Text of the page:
ECG Diagnosis: Apical Hypertrophic Cardiomyopathy

Joel T Levis, MD, PhD, FACEP, FAAEM

Perm J 2013 Spring; 17(2):84


Apical hypertrophic cardiomyopathy (HCM) is an atypical phenotype of nonobstructive HCM with an indistinguishable histology.1 In Japan this apical variant constitutes approximately 25% of patients with HCM, although it is uncommon in other parts of the world, accounting for only 2% of patients with HCM.1 The electrocardiogram in apical HCM typically shows repolarization changes and giant (>10 mm), inverted T waves in the anterolateral leads (particularly in leads V4 and V5).2,3 Transthoracic echocardiography is the initial test of choice in making the diagnosis. Patients with apical HCM can present with chest pain, dyspnea, palpitations, or syncope.1 Patients with this condition may remain asymptomatic, with the condition detected by chance as a result of an abnormal electrocardiogram.3 In general, the condition carries a benign prognosis, although complications including ventricular tachycardia, atrial fibrillation, apical myocardial infarction, and apical aneurysm can occur in rare instances.1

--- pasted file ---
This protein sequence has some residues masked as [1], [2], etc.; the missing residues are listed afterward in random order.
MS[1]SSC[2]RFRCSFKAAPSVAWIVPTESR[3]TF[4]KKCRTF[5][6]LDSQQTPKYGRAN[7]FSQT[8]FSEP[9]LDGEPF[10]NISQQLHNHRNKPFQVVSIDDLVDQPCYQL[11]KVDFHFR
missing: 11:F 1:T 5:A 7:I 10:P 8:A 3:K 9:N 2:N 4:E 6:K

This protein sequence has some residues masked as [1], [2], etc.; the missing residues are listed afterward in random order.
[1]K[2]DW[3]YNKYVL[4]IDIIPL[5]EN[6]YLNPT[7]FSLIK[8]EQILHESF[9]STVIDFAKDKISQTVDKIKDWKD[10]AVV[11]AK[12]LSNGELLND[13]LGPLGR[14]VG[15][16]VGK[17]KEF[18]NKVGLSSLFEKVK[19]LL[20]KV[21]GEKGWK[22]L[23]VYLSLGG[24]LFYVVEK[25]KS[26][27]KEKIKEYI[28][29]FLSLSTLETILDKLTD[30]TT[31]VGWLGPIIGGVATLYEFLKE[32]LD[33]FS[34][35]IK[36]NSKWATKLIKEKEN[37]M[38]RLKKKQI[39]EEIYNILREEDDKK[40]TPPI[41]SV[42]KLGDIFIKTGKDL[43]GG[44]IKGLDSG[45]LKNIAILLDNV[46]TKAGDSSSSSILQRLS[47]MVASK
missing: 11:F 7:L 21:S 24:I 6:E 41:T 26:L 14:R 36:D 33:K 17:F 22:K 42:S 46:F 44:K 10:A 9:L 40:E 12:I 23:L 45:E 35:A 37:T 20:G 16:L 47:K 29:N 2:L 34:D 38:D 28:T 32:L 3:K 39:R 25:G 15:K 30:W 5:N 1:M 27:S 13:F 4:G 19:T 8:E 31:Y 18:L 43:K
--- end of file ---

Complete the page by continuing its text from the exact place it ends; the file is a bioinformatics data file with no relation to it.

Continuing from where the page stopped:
1.    Bankar RN, Hemadri A, Nasar A, Abson CP. A man with chest pain and interesting electrocardiogram. The Internet Journal of Internal Medicine [serial on the Internet] 2007 [cited 2011 Jul 27]; 7(1): [about 4 p]. Available from: DOI:
 2.    Moon JC, Fisher NG, McKenna WJ, Pennell DJ. Detection of apical hypertrophic cardiomyopathy by cardiovascular magnetic resonance in patients with non-diagnostic echocardiography. Heart 2004 Jun;90(6):645-9. DOI:
3.    Zachariah S, Davis GK. A patient with recurrent syncope. Postgrad Med J 2004;80(940):117,120-1. DOI:


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